Origins Games Fair 2013
Origins is a gaming convention in Columbus, Ohio traditionally held in June. It’s one of the longest held gaming conventions in the United States, having started in 1975. It’s ran by a group called Game Manufacturers Association (GAMA), a non-profit dedicated to non-electronic gaming located in the same city. This year I got to attend […]
Origins is a gaming convention in Columbus, Ohio traditionally held in June. It’s one of the longest held gaming conventions in the United States, having started in 1975. It’s ran by a group called Game Manufacturers Association (GAMA), a non-profit dedicated to non-electronic gaming located in the same city. This year I got to attend the convention thanks to The Nerdy Bomb, and what follows are my impressions of the venerable event.
The downtown Columbus area is a wonderful location for large events such as this, with the convention center being connected to the Hyatt and in prime location for parking and walking. I had no problems at all parking and finding the convention, which is always a nice bonus. I dislike going to an event like this or a concert and walking in irritated because of confusing parking. The lines were huge in the center, but luckily I had preregistered and so got to skip all of that.
The first part of the convention you’re likely to go into is of course the exhibition hall. It was quite large, with a huge amount of vendors. The front of the hall seemed to be dedicated to actual company representatives from Rio Grande, Catalyst Games, Mayfair, and other gaming companies. Further back you go to regular vendors who were often selling the same merchandise for a little cheaper. There was also an artist’s lane with various people from board game and video game companies. At the head of this lane was the king of old school Dungeons and Dragons art: Larry Elmore, most known for his work on the art for Dragonlance. He had a large line and I didn’t get to speak with him, though I was glad that relic from the golden days of my hobby demanded such popularity even now.
The exhibition hall was where all of the free demos were going on. They had the more popular games on display, but what I was more interested were the indie type games. There was a small section for Looney Labs games, a wonderful company that make wistful card games. These games include Fluxx, Chrononauts, Aquarius, and other proprietary offshoots of the Fluxx brand. If you’ve not played Fluxx, I recommend it. It’s a game that starts with one or two rules but gets more complicated as cards are played.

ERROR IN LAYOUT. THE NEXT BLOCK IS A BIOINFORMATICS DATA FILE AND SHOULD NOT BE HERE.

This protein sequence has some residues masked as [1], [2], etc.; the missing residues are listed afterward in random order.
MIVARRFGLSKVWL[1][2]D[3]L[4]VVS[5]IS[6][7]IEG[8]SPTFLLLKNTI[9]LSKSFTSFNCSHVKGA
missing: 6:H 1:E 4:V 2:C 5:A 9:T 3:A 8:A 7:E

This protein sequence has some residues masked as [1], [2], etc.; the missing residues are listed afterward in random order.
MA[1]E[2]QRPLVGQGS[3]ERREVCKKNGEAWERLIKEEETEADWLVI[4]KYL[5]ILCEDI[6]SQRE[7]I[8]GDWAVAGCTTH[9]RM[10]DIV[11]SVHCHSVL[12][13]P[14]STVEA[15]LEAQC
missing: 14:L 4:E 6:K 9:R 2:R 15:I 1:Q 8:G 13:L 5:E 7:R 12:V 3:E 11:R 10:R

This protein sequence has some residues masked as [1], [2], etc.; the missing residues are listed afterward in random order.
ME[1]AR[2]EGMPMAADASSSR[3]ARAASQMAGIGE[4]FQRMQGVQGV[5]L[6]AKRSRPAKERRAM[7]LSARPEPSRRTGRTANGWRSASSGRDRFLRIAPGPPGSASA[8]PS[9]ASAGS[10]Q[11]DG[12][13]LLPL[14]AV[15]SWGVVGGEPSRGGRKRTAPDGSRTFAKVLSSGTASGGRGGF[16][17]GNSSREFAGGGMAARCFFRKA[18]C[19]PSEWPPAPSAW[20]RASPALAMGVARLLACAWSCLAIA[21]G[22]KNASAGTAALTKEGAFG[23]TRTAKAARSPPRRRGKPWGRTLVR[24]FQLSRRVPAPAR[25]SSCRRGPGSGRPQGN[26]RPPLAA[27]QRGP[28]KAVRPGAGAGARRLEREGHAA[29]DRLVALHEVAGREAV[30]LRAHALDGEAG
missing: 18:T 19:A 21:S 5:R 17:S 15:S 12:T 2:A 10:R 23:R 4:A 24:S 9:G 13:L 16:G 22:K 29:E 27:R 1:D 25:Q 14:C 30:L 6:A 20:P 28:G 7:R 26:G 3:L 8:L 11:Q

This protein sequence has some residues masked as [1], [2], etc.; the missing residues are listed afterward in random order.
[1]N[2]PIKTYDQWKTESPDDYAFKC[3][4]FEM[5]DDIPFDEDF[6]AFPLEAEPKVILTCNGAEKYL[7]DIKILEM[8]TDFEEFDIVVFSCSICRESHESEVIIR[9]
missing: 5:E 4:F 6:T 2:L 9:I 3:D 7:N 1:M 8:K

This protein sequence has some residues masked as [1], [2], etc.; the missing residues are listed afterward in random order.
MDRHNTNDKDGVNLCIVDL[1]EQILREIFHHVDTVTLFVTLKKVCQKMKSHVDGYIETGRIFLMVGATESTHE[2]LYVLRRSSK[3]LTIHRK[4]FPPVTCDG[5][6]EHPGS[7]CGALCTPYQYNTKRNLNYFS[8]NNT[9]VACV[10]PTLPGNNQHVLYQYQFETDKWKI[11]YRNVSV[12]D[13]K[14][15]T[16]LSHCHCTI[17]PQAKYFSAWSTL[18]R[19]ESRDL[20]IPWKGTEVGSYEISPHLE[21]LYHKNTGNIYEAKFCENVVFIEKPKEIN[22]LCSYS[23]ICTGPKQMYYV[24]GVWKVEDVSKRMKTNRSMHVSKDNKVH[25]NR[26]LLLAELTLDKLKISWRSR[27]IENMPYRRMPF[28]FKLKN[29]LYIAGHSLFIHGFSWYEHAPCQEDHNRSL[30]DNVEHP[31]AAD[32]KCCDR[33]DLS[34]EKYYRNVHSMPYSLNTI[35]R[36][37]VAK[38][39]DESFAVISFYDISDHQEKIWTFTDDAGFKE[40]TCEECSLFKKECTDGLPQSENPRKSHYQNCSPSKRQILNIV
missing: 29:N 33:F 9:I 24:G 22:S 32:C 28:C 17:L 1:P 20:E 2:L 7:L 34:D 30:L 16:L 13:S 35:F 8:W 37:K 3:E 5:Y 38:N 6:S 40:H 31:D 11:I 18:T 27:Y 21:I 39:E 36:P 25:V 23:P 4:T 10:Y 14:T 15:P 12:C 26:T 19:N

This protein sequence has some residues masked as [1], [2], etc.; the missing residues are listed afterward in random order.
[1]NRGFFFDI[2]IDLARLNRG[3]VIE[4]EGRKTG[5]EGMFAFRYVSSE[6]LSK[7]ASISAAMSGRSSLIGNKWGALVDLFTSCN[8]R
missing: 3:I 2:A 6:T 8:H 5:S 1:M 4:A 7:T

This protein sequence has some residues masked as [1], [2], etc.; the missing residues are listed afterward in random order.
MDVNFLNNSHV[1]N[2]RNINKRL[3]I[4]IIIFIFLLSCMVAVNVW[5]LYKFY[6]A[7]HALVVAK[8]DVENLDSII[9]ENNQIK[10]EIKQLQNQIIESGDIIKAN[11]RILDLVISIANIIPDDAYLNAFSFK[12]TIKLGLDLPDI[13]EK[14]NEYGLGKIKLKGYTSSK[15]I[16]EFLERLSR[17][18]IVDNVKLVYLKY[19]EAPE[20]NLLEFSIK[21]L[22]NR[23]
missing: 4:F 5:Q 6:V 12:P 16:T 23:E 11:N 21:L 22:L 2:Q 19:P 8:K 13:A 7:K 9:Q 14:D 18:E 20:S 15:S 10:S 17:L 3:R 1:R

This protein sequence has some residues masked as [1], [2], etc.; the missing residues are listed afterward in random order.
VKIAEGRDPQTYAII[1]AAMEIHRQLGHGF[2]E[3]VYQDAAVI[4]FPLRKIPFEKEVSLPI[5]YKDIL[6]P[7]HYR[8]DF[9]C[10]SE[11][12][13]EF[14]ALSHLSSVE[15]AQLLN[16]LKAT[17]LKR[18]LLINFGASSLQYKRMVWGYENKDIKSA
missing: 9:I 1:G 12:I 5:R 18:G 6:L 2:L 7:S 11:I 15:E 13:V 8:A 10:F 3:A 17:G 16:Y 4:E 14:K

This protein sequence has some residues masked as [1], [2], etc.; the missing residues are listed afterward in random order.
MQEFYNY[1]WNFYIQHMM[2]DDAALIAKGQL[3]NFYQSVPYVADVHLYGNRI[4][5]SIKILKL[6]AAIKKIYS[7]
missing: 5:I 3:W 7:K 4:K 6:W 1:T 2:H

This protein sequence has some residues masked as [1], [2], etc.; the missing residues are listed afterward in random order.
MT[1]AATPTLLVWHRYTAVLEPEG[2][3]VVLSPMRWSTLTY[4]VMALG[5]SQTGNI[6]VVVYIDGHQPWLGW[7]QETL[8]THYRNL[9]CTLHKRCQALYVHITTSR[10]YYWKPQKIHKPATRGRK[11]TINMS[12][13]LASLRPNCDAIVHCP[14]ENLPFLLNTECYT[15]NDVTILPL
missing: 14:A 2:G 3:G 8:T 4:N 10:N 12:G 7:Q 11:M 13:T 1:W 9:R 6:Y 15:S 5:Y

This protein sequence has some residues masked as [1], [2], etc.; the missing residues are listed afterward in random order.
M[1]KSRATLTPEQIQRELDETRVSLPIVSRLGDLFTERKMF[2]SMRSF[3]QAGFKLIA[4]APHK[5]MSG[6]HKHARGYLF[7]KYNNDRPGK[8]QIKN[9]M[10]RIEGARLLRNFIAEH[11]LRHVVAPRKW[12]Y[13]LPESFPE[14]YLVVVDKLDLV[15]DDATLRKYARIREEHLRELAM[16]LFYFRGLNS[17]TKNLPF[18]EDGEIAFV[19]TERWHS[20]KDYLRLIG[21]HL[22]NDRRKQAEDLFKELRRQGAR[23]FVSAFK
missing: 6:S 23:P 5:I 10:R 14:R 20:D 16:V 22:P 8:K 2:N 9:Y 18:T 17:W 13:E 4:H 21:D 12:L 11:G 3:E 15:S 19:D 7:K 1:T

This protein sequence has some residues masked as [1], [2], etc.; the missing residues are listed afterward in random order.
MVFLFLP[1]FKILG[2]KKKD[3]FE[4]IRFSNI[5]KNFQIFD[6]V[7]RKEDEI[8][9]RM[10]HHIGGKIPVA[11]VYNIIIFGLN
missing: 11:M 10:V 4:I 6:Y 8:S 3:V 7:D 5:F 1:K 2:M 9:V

One game that caught my eye was Pirates vs. Dinosaurs, by Richard Launius, the designer of the popular Arkham Horror game by Fantasy Flight. This game is published by Jolly Roger Games, a smaller company that is known for games such as Scream Machine, Victory & Honor, Swashbuckler, and the recent Founding Fathers. The game was funded via Kickstarter, which interests me a great deal. The official game description is thus:
Designed by Richard Launius (creater of Arkham Horror), Pirates vs. Dinosaurs was originally conceived by a six year old boy. In the game, players land their pirate ships on a lost island, looking for lost pirate treasure hidden on the island, except no one mentioned that the island still has dinosaurs! Players have to race against one another to find the treasure while fighting off cannibals, dinosaurs, and the rumored ghosts of dead pirates who guard the treasure…
The game seemed fun and fanciful. You have to equip your crew and explore the island, but rival players with their own crews could play dinosaur cards on you to thwart your search for treasure.
Another game that interested me was one called Castle Dice, by Luke Peterschmidt. It’s another Kickstarter funded game, and this one is about worker placement (in a similar vein as Agricola). It is, of course, dice based, and in it you build castles and draft dice while placing workers to get various tasks done. It seemed light (whereas Agricola is very heavy), so seems a good alternative Euro for those that like those sorts of games.